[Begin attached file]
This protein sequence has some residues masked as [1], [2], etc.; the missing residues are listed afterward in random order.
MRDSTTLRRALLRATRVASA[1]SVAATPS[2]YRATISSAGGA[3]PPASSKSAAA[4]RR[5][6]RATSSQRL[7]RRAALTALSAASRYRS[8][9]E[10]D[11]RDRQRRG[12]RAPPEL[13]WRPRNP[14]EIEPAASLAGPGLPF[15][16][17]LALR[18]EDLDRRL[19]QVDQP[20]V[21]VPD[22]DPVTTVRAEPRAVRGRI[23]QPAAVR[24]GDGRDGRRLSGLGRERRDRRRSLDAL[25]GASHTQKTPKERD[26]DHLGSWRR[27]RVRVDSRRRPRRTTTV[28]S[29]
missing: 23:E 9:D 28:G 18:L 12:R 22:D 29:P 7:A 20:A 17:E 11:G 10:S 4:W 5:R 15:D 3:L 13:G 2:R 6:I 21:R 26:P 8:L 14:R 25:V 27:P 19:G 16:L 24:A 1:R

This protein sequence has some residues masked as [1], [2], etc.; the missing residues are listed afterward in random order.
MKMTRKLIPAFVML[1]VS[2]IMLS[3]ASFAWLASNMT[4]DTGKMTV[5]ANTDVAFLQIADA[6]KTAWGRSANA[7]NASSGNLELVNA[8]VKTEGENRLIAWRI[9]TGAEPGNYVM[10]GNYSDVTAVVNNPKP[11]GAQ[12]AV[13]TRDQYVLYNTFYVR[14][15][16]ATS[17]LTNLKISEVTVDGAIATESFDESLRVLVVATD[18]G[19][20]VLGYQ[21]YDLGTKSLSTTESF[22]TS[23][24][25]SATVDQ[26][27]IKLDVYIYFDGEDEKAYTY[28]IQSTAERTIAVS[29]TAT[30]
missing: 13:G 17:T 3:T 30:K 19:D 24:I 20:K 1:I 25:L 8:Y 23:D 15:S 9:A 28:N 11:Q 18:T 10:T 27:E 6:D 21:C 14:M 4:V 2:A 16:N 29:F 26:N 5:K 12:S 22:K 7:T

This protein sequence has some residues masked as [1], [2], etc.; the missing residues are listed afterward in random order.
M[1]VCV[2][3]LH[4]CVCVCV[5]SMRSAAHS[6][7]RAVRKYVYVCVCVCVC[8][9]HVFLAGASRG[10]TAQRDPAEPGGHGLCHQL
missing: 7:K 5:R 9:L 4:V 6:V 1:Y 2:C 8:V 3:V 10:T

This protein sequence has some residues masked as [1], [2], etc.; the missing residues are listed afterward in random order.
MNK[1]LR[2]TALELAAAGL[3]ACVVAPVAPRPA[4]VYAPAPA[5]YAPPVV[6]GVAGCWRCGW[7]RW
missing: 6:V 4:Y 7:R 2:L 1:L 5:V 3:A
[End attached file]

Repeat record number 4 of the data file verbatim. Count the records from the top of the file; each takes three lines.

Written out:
This protein sequence has some residues masked as [1], [2], etc.; the missing residues are listed afterward in random order.
MNK[1]LR[2]TALELAAAGL[3]ACVVAPVAPRPA[4]VYAPAPA[5]YAPPVV[6]GVAGCWRCGW[7]RW
missing: 6:V 4:Y 7:R 2:L 1:L 5:V 3:A